A full weekend of events are scheduled for this Saturday and Sunday (June 11-12), including the Livermore Rodeo Parade on Saturday, hosted by the Livermore Rotary Club. The parade kicks off on Second Street at 10 a.m., featuring local organizations, schools, businesses and residents.

Following the parade, rodeo events begin with the return of crowd-pleasers like saddle bronc and bareback riding, wild cow milking, steer wrestling, tie-down roping, team roping, barrel racing and bull riding.

The Livermore Rodeo is also introducing a new event called women's breakaway roping. According to Fagliano, this event is done at other rodeos and has gained more widespread popularity in recent years.

Breakaway roping participants have to rope a steer while on horseback. The ropes used in the event have a mechanism that breaks away when the person jerks it back, so they don't actually stop the steer as it's running.

The participant aims to make a "legal head catch," which is either getting the rope around the steer's horns, its neck or half of a horn. "These ladies do this in under five seconds," Fagliano said. She added that the steers have a protective padding around their horns as well.

Fagliano, who is the association's first woman president, said she was excited to be bringing another event for women to participate in.

A Livermore native, Fagliano grew up involved in the rodeo since her childhood, as a participant and an organizer. She came up through the ranks as a volunteer, an associate director, director and now president.

"I've always done this from a very special place in my heart because I love what it represents," she said.

She passed her rodeo roots down to her son who is now 25 and also competes in the rodeo and helps behind the scenes along with Fagliano's husband.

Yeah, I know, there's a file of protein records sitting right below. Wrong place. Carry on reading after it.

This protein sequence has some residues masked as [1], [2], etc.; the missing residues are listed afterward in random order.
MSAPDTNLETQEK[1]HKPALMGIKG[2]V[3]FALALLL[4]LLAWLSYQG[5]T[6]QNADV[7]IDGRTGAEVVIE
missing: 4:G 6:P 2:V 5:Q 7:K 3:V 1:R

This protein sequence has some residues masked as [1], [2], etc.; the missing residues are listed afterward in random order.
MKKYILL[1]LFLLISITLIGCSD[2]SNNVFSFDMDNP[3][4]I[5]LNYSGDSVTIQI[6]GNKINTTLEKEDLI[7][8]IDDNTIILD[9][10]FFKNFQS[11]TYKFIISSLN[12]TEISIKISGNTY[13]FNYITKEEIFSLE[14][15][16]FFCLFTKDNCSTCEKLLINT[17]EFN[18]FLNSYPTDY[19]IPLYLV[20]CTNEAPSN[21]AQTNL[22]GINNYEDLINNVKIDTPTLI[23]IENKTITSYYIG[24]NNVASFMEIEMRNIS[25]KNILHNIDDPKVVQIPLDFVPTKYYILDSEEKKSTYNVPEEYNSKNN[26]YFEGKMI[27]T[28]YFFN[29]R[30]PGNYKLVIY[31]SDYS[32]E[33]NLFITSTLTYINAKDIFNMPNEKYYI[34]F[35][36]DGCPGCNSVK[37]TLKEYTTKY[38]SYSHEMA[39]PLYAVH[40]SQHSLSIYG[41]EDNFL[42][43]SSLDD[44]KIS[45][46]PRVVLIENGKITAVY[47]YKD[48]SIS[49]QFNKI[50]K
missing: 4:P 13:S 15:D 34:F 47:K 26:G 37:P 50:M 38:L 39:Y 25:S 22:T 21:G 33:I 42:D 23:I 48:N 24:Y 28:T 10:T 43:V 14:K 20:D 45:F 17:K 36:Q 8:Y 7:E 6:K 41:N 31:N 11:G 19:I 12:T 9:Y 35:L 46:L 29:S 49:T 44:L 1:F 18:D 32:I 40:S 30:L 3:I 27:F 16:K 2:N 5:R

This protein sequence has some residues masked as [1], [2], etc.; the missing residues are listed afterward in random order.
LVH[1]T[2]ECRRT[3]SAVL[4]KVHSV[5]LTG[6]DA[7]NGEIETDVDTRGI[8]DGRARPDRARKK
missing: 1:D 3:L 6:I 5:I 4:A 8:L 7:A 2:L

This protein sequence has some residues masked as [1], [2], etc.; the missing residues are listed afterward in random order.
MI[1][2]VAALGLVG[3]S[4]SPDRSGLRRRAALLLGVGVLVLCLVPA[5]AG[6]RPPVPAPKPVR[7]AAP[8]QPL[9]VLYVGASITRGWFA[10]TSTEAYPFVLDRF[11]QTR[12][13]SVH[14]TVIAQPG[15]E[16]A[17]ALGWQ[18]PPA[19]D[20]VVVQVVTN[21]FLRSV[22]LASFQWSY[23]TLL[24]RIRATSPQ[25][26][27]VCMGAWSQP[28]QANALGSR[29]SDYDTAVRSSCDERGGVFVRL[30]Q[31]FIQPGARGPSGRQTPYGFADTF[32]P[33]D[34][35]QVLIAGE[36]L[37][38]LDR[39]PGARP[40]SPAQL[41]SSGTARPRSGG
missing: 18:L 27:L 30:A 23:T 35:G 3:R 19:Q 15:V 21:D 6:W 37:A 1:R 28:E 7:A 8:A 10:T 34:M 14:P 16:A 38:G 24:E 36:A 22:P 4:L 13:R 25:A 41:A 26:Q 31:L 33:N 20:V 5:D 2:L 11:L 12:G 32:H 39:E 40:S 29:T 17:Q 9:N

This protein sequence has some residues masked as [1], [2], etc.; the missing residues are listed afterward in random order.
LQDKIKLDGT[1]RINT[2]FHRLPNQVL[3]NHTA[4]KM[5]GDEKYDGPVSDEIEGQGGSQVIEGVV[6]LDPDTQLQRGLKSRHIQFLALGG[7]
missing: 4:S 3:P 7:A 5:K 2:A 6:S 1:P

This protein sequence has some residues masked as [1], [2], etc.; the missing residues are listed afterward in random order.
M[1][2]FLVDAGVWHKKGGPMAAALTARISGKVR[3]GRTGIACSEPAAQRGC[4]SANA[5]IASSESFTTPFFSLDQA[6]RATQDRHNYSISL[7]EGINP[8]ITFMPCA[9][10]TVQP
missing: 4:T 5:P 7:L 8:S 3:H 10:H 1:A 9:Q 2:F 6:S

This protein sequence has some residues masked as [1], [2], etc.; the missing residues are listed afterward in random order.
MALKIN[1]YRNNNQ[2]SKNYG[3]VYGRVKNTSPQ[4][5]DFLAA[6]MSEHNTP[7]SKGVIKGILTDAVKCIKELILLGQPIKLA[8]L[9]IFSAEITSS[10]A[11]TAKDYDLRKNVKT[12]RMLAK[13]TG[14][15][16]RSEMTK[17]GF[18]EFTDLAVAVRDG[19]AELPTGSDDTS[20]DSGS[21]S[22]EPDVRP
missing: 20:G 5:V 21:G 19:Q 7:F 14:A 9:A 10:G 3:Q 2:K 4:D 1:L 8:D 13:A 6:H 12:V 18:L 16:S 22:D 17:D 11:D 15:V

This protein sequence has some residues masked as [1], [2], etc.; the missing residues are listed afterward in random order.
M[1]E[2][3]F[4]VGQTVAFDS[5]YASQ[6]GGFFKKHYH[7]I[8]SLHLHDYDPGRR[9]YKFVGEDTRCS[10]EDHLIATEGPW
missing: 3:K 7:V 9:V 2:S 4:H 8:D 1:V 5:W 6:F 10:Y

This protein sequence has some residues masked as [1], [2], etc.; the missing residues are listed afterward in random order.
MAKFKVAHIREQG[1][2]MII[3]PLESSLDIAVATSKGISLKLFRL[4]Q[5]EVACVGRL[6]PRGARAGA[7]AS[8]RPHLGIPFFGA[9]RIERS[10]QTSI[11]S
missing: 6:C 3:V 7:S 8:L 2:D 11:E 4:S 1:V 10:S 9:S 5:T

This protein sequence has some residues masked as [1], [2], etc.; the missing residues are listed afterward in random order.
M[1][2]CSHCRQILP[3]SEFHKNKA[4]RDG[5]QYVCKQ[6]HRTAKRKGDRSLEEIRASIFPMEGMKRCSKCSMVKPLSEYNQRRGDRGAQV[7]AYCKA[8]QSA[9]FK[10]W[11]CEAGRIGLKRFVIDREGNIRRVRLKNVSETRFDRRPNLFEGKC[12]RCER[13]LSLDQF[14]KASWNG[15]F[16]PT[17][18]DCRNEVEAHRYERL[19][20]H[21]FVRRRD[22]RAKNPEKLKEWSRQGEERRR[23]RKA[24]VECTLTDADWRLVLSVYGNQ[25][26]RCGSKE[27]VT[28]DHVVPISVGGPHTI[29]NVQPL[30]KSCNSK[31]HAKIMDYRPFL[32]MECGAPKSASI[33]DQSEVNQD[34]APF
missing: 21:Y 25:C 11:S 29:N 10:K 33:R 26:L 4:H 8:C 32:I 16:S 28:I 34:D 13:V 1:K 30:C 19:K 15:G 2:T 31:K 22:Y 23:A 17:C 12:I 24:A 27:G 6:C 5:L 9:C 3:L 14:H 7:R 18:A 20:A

While she said she is honored to hold her current leadership position with LSRA, she couldn't succeed without her team.

"I think a good leader is someone who embraces their team because you don't do anything alone," Fagliano said. "I don't think that I'm anything special; I'm just part of a team that really believes in what we do and honoring our heritage."

Fagliano is also passionate about community service and involvement, which she is able to fulfill through her role with the association and her line of work in public education and community relations for Livermore Sanitation Inc.

It's important to her to use her role and knowledge as association president to help educate people about the history of rodeo in Livermore and in general. While she said she recognizes that everyone is entitled to their own opinions, she believes a lot of negative misconceptions about rodeo derive from a lack of education or understanding about its history.

The sport and entertainment aspects of rodeo today aim to pay homage to the ranchers of the past who had minimal resources and tools to restrain and calm their horses and cattle when they required medical attention such as vaccinations and other needs, according to Fagliano.

"The last thing we would ever do is try to hurt or injure an animal in any way, shape or form," she said, adding that the animals are often treated better than many people.

"They come first. The animals eat before you do because they can't go up to the barn and serve themselves a flake of hay," Fagliano said. "I can't convince everybody to think the way that I think, but I want to be able to give them insight so they maybe have a little better understanding."

Despite some having adverse views about the event, Fagliano said ticket sales for the return of the Livermore Rodeo have been through the roof. She said she expects for Saturday's tickets to sell out and Sunday to likely come close if not also selling out.

There are other events in the days leading up to the rodeo -- some of which did sell out -- including the cowgirl luncheon and the team branding mixer.

Saturday at the rodeo is "Tough Enough to Wear Pink Day" in support of breast cancer research.

The festivities will continue on day two, which is "Patriot Day" where rodeo-goers are encouraged to wear red, white or blue to show support for those in military service.

The top performers from Saturday will compete in the same events on Sunday. The teams with the best times in their events on Sunday will be declared the winners.

Also on Sunday will be the "Lil Pardners Rodeo" at 11 a.m., featuring children with special needs participating in a mock event.